Colombia court strikes down ban on deducting royalties from tax income

  • World
  • Saturday, 18 Nov 2023

BOGOTA (Reuters) -Colombia's Constitutional Court has struck down part of a law that prohibited extractive companies from deducting royalties paid to the government from their taxable income, benefiting businesses and dealing a blow to government finances.

The rule was included in a tax reform from the government of leftist President Gustavo Petro, which was approved by Congress and came into effect this year, as part of efforts to fund programs aimed at tackling poverty and inequality.

"After the regulatory integration, the entire censored paragraph was declared unenforceable," the court said in a statement late on Thursday.

Colombia's Finance Ministry expected to collect 3.38 trillion pesos ($829 million) with the measure this year, followed by 2.79 trillion pesos in 2024 and some 2.2 trillion pesos in 2025.

Colombia's government will now explore the possibility of taking payment in kind, such as in coal, oil, or any other exploited resources, Finance Minister Ricardo Bonilla said on Friday.

The potential workaround is being examined because natural resources "don't enter into the accounting of those exploiting them, and given that the court's discussion always revolves around paying royalties with money, which does enter the accounting process," Bonilla said.

Petro voiced his objection to the court's decision on social media.

"Following this decision, which I cannot agree with, it's up to the finance minister to cut the budget of the three branches of public power," Petro said in a message on X, formerly known as Twitter, referring to Colombia's Congress, executive and judiciary.

The court's ruling shows Colombia's institutions are strong, said political analyst Sergio Guzman, director of Colombia Risk Analysis, adding the government will now have to consider taking different courses of action.

"Clearly this forces the government to rethink several things and have to make some adjustments that perhaps they would not like to make," Guzman said.

Business associations and industry figures had widely criticized the government's decision to stop businesses deducting royalties from their taxable income, and celebrated the court's decision.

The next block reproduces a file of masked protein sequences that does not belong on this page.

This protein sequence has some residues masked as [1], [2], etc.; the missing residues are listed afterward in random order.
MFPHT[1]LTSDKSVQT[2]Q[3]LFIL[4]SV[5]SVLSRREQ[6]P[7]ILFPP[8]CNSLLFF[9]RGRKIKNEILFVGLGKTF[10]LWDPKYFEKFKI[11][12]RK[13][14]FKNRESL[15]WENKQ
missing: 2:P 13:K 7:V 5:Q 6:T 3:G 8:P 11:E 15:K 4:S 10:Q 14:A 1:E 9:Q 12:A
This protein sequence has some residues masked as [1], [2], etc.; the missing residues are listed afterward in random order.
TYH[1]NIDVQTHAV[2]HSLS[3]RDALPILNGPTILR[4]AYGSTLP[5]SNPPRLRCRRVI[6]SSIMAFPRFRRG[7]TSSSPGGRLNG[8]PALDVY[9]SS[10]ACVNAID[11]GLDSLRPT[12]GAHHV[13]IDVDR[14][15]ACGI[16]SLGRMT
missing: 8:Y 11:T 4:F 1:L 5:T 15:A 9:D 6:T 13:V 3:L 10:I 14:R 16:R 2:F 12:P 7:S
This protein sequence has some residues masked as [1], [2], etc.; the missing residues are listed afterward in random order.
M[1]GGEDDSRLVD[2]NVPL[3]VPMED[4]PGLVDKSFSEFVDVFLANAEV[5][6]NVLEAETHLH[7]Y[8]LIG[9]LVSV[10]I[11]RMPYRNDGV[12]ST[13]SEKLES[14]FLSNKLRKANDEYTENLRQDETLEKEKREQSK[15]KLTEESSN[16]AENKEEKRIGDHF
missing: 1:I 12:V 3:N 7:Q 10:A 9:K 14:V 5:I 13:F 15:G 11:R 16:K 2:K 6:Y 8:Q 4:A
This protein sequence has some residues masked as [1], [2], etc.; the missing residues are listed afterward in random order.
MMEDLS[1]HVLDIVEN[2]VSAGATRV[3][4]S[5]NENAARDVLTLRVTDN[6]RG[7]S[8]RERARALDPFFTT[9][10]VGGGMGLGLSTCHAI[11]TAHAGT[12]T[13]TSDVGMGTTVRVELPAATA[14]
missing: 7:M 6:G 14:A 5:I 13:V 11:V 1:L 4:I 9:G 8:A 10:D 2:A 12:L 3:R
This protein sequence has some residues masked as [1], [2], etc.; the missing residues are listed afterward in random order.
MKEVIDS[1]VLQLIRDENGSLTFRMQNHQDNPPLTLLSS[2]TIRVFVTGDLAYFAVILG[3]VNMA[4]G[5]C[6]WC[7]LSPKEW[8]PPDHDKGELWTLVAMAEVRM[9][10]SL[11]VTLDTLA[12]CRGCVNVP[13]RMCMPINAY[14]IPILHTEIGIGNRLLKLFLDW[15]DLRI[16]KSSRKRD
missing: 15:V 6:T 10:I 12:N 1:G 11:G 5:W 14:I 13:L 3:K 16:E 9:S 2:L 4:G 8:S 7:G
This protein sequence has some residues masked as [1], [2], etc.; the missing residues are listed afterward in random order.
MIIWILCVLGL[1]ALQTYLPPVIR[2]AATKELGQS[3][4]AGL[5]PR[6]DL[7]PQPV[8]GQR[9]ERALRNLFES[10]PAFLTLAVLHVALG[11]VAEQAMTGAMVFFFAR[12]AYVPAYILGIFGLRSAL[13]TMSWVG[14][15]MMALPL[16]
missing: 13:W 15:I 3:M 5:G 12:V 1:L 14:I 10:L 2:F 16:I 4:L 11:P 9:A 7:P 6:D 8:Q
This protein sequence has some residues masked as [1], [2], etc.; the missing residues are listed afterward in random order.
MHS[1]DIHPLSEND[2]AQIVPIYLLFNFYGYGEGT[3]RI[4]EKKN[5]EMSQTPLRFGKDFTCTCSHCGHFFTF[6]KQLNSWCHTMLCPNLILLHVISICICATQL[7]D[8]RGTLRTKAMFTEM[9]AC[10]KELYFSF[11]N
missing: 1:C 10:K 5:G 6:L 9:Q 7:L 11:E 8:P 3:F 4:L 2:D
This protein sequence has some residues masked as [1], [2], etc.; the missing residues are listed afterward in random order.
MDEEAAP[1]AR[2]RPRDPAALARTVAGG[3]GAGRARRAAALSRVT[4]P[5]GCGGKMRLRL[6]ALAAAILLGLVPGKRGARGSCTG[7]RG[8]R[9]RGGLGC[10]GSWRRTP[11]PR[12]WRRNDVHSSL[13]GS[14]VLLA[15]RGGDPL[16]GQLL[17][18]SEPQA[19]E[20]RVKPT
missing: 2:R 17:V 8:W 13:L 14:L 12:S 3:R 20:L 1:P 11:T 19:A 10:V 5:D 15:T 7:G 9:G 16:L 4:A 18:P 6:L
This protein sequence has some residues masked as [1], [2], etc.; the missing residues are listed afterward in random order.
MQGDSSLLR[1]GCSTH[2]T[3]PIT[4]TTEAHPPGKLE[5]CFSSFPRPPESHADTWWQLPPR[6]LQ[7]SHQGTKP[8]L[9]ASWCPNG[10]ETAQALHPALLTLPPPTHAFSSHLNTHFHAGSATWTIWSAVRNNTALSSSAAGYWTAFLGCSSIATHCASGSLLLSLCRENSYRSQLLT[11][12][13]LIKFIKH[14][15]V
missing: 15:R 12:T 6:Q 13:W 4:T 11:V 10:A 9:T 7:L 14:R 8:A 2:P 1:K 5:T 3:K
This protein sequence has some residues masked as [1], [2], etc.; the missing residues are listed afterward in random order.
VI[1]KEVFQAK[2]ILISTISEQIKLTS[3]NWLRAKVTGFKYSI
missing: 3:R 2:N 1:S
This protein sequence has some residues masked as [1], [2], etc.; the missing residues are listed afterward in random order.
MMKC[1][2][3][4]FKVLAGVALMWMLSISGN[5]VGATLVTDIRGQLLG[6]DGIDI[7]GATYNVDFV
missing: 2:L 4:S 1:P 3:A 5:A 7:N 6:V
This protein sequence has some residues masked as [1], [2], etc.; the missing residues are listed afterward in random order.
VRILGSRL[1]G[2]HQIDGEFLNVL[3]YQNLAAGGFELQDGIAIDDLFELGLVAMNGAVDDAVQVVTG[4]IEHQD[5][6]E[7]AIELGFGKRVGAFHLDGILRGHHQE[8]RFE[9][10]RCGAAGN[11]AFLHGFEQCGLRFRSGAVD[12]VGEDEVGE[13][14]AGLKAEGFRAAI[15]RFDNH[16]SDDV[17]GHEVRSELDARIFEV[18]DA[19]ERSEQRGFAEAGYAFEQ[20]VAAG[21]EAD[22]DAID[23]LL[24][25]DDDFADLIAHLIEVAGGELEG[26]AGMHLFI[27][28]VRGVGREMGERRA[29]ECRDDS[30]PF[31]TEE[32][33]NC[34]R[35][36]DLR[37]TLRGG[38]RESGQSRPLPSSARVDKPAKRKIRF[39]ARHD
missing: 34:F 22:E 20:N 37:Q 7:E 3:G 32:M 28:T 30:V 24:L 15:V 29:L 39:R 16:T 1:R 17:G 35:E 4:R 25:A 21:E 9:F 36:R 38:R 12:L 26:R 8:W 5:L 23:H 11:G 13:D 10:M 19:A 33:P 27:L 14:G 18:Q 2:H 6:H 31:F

"The Constitutional Court's ruling ... opens the door to attract more long-term investment and benefits for regions, and the quality of life of Colombians," the Colombian Petroleum Association (ACP) said in a statement.

Oil and coal are major sources of income for Colombia via exports, taxes and royalties.

"This result implies a boost to competitiveness by guaranteeing the legal security of an industry that benefits and generates opportunities for progress and development for more than 50 million Colombians," Juan Camilo Narino, president of the Colombian Mining Association (ACM), said in a statement.

($1 = 4,077.44 Colombian pesos)

(Reporting by Oliver Griffin and Nelson Bocanegra in BogotaEditing by Chizu Nomiyama and Matthew Lewis)

Follow us on our official WhatsApp channel for breaking news alerts and key updates!

Next In World

From schoolwork to relationship advice: why might young people use an AI chatbot?
Colombia lawmakers approve pension reform in victory for Petro
Host Germany cruises to victory over Scotland in EURO 2024 curtainraiser
Entourage of Mexican president-elect suffers road accident
U.S. stocks close mixed as consumer sentiment stays low
Mexican president-elect's motorcade suffers accident, Sheinbaum fine
France promises bike-accessible Olympics
US Catholic bishops apologize to Native Americans for abuses, promise new outreach
U.S. stocks close mixed
UEFA EURO 2024 to boost German economic growth by 0.1 pct

Others Also Read